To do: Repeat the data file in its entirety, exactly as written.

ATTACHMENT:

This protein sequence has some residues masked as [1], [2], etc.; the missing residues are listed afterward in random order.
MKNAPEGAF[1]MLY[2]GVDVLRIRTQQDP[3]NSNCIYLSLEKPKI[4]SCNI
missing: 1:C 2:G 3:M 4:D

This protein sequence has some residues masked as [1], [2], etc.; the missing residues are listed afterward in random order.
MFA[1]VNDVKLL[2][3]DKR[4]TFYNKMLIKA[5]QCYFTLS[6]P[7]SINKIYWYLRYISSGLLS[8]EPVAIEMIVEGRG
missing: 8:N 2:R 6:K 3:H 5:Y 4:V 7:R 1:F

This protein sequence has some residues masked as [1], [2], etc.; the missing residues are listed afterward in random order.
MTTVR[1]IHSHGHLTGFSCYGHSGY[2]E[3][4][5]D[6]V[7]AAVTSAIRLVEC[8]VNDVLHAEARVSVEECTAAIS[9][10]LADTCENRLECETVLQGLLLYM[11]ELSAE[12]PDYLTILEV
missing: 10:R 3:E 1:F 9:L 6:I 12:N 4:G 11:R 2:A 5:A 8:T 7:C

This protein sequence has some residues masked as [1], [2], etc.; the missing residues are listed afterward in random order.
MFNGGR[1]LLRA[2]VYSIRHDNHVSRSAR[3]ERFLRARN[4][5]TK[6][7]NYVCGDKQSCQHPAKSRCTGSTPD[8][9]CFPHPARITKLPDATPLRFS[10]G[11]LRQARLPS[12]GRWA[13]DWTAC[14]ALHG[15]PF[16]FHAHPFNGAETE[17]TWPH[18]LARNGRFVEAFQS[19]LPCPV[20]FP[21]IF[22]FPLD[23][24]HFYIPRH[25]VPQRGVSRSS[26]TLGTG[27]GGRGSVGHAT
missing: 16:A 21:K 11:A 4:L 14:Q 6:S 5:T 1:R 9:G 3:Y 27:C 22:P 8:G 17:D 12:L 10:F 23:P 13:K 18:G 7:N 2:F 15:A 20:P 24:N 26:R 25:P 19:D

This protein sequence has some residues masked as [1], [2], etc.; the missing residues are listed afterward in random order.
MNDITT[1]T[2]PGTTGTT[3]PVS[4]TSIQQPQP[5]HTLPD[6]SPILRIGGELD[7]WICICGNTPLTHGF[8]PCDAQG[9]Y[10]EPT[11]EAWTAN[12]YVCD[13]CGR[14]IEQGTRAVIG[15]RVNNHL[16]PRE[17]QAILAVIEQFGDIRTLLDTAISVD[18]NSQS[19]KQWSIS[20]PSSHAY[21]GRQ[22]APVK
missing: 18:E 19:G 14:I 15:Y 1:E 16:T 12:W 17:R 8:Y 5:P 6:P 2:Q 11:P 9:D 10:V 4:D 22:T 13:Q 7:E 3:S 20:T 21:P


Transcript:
This protein sequence has some residues masked as [1], [2], etc.; the missing residues are listed afterward in random order.
MKNAPEGAF[1]MLY[2]GVDVLRIRTQQDP[3]NSNCIYLSLEKPKI[4]SCNI
missing: 1:C 2:G 3:M 4:D

This protein sequence has some residues masked as [1], [2], etc.; the missing residues are listed afterward in random order.
MFA[1]VNDVKLL[2][3]DKR[4]TFYNKMLIKA[5]QCYFTLS[6]P[7]SINKIYWYLRYISSGLLS[8]EPVAIEMIVEGRG
missing: 8:N 2:R 6:K 3:H 5:Y 4:V 7:R 1:F

This protein sequence has some residues masked as [1], [2], etc.; the missing residues are listed afterward in random order.
MTTVR[1]IHSHGHLTGFSCYGHSGY[2]E[3][4][5]D[6]V[7]AAVTSAIRLVEC[8]VNDVLHAEARVSVEECTAAIS[9][10]LADTCENRLECETVLQGLLLYM[11]ELSAE[12]PDYLTILEV
missing: 10:R 3:E 1:F 9:L 6:I 12:N 4:G 11:R 2:A 5:A 8:T 7:C

This protein sequence has some residues masked as [1], [2], etc.; the missing residues are listed afterward in random order.
MFNGGR[1]LLRA[2]VYSIRHDNHVSRSAR[3]ERFLRARN[4][5]TK[6][7]NYVCGDKQSCQHPAKSRCTGSTPD[8][9]CFPHPARITKLPDATPLRFS[10]G[11]LRQARLPS[12]GRWA[13]DWTAC[14]ALHG[15]PF[16]FHAHPFNGAETE[17]TWPH[18]LARNGRFVEAFQS[19]LPCPV[20]FP[21]IF[22]FPLD[23][24]HFYIPRH[25]VPQRGVSRSS[26]TLGTG[27]GGRGSVGHAT
missing: 16:A 21:K 11:A 4:L 14:Q 6:S 5:T 1:R 9:G 3:Y 27:C 22:P 8:G 17:D 12:L 10:F 23:P 13:K 18:G 7:N 2:F 15:A 20:P 24:N 26:R 25:P 19:D

This protein sequence has some residues masked as [1], [2], etc.; the missing residues are listed afterward in random order.
MNDITT[1]T[2]PGTTGTT[3]PVS[4]TSIQQPQP[5]HTLPD[6]SPILRIGGELD[7]WICICGNTPLTHGF[8]PCDAQG[9]Y[10]EPT[11]EAWTAN[12]YVCD[13]CGR[14]IEQGTRAVIG[15]RVNNHL[16]PRE[17]QAILAVIEQFGDIRTLLDTAISVD[18]NSQS[19]KQWSIS[20]PSSHAY[21]GRQ[22]APVK
missing: 18:E 19:G 14:I 15:Y 1:E 16:T 12:W 17:R 8:Y 5:P 6:P 2:Q 11:P 9:D 10:V 4:D 22:T 13:Q 7:E 3:S 20:T 21:P